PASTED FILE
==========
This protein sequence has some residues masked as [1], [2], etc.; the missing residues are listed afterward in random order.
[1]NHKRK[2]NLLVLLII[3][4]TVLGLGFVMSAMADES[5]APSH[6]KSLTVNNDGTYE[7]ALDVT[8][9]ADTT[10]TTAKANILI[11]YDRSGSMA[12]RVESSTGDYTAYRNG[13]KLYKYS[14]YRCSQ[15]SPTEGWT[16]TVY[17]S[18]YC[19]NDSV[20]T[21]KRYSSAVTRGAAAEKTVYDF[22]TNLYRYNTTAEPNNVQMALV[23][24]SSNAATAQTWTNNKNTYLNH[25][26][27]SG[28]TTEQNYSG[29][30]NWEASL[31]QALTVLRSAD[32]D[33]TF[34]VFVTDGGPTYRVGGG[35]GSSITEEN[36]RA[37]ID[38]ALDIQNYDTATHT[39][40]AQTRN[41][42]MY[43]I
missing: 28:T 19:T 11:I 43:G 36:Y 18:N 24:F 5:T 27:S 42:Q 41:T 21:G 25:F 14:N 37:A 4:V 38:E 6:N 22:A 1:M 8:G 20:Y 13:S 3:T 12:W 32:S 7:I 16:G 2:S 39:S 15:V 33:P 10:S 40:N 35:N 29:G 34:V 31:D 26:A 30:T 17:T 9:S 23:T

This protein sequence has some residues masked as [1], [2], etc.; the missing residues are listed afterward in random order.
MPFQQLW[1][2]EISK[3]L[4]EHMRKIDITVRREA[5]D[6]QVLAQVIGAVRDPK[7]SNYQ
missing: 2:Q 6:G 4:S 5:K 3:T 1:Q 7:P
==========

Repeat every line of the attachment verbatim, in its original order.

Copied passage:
This protein sequence has some residues masked as [1], [2], etc.; the missing residues are listed afterward in random order.
[1]NHKRK[2]NLLVLLII[3][4]TVLGLGFVMSAMADES[5]APSH[6]KSLTVNNDGTYE[7]ALDVT[8][9]ADTT[10]TTAKANILI[11]YDRSGSMA[12]RVESSTGDYTAYRNG[13]KLYKYS[14]YRCSQ[15]SPTEGWT[16]TVY[17]S[18]YC[19]NDSV[20]T[21]KRYSSAVTRGAAAEKTVYDF[22]TNLYRYNTTAEPNNVQMALV[23][24]SSNAATAQTWTNNKNTYLNH[25][26][27]SG[28]TTEQNYSG[29][30]NWEASL[31]QALTVLRSAD[32]D[33]TF[34]VFVTDGGPTYRVGGG[35]GSSITEEN[36]RA[37]ID[38]ALDIQNYDTATHT[39][40]AQTRN[41][42]MY[43]I
missing: 28:T 19:T 11:I 43:G 36:Y 18:N 24:F 5:T 27:S 42:Q 41:T 21:G 25:F 14:N 37:A 4:V 38:E 6:N 22:A 1:M 8:G 20:Y 13:S 3:T 12:W 32:S 7:I 16:G 2:S 39:S 15:V 33:P 10:S 40:N 35:N 29:G 34:V 31:D 26:A 30:T 17:T 9:S 23:T

This protein sequence has some residues masked as [1], [2], etc.; the missing residues are listed afterward in random order.
MPFQQLW[1][2]EISK[3]L[4]EHMRKIDITVRREA[5]D[6]QVLAQVIGAVRDPK[7]SNYQ
missing: 2:Q 6:G 4:S 5:K 3:T 1:Q 7:P